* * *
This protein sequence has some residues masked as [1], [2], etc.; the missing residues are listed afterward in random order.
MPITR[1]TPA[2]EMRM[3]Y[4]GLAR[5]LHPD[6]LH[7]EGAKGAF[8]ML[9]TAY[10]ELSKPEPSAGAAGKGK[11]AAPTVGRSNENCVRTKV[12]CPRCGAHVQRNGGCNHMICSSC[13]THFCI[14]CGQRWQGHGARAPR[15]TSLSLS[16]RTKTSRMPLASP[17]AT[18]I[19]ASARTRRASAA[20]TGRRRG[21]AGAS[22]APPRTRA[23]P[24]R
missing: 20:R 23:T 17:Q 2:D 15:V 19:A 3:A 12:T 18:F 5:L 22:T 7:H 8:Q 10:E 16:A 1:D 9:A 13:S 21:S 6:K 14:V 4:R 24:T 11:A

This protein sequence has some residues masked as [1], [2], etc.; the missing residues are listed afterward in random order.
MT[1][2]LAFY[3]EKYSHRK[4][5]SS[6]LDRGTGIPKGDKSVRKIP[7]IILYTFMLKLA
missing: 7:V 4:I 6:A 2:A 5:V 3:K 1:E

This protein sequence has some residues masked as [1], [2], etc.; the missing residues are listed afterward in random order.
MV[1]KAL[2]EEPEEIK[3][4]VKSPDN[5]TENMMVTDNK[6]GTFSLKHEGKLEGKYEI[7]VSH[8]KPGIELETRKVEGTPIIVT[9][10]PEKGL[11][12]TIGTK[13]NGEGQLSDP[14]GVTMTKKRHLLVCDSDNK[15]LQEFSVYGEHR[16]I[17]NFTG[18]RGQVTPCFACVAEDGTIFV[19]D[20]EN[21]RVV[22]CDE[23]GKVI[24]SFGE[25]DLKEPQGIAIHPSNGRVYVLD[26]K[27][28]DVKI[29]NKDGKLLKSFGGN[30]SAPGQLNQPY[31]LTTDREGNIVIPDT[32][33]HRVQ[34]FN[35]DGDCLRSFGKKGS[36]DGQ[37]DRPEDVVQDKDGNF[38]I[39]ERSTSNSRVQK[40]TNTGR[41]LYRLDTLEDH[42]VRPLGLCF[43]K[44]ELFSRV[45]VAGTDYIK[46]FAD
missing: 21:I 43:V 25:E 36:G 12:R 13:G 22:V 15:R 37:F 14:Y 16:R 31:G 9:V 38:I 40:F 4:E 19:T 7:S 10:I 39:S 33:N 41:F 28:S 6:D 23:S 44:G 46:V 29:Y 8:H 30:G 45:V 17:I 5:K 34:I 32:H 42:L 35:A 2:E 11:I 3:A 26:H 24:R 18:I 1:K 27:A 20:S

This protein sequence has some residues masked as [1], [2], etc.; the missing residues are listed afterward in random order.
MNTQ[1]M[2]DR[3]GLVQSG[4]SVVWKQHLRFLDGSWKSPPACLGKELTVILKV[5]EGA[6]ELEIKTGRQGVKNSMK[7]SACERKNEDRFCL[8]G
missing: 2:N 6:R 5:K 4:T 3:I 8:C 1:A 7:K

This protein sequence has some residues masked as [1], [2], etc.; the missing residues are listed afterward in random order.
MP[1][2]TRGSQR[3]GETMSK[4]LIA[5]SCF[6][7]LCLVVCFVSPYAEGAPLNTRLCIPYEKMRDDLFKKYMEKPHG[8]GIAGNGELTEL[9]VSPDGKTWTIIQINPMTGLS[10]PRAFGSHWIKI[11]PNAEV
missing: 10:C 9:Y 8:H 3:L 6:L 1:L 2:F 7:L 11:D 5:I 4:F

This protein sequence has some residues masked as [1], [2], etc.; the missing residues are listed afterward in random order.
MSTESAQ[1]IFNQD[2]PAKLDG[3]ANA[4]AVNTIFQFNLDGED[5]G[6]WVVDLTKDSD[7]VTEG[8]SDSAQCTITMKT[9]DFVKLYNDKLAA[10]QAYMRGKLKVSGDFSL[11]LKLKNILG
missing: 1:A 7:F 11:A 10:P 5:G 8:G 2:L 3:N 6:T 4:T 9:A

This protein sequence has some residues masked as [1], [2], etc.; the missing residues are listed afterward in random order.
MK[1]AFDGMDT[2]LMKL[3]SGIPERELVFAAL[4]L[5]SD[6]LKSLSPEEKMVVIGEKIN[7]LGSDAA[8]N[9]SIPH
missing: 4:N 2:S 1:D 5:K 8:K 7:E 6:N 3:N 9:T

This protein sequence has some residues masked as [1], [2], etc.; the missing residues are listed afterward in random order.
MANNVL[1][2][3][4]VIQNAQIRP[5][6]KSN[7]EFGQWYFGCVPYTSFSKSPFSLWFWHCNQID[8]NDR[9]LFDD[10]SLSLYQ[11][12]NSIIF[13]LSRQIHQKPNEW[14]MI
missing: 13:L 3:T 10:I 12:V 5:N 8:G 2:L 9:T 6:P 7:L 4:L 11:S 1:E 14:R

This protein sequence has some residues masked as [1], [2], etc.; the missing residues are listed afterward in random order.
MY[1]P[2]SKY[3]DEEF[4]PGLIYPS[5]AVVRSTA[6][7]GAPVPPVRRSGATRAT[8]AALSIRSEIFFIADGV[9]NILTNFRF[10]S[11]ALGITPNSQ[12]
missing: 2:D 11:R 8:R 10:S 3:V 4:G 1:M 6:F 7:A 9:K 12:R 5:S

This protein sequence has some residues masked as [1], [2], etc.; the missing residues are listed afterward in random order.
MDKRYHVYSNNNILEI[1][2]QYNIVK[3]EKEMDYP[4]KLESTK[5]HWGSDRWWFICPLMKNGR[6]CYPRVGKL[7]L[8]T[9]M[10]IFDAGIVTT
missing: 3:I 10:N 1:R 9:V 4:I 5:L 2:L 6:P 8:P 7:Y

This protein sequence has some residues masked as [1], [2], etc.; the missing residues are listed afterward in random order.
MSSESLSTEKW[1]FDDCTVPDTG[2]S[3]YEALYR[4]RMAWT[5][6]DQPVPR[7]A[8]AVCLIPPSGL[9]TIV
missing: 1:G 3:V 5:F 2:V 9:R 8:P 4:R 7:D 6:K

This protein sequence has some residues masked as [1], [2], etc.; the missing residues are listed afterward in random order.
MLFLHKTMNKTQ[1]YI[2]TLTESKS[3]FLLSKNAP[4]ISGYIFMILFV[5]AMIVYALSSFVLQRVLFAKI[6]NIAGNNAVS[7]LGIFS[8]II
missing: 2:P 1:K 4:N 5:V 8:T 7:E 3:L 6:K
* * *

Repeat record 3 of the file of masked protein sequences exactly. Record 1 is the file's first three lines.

This protein sequence has some residues masked as [1], [2], etc.; the missing residues are listed afterward in random order.
MV[1]KAL[2]EEPEEIK[3][4]VKSPDN[5]TENMMVTDNK[6]GTFSLKHEGKLEGKYEI[7]VSH[8]KPGIELETRKVEGTPIIVT[9][10]PEKGL[11][12]TIGTK[13]NGEGQLSDP[14]GVTMTKKRHLLVCDSDNK[15]LQEFSVYGEHR[16]I[17]NFTG[18]RGQVTPCFACVAEDGTIFV[19]D[20]EN[21]RVV[22]CDE[23]GKVI[24]SFGE[25]DLKEPQGIAIHPSNGRVYVLD[26]K[27][28]DVKI[29]NKDGKLLKSFGGN[30]SAPGQLNQPY[31]LTTDREGNIVIPDT[32][33]HRVQ[34]FN[35]DGDCLRSFGKKGS[36]DGQ[37]DRPEDVVQDKDGNF[38]I[39]ERSTSNSRVQK[40]TNTGR[41]LYRLDTLEDH[42]VRPLGLCF[43]K[44]ELFSRV[45]VAGTDYIK[46]FAD
missing: 21:I 43:V 25:E 36:G 12:R 13:G 22:V 15:R 37:F 14:Y 16:R 31:G 9:V 38:I 40:F 4:E 19:T 7:S 10:I 39:S 33:N 41:F 28:S 6:D 23:S 44:G 46:V 29:Y 8:H 30:G 45:V 17:I 5:K 34:I 32:H 42:L 35:A 2:E 11:I 3:A 26:H 24:R 18:I 1:K 27:A 20:S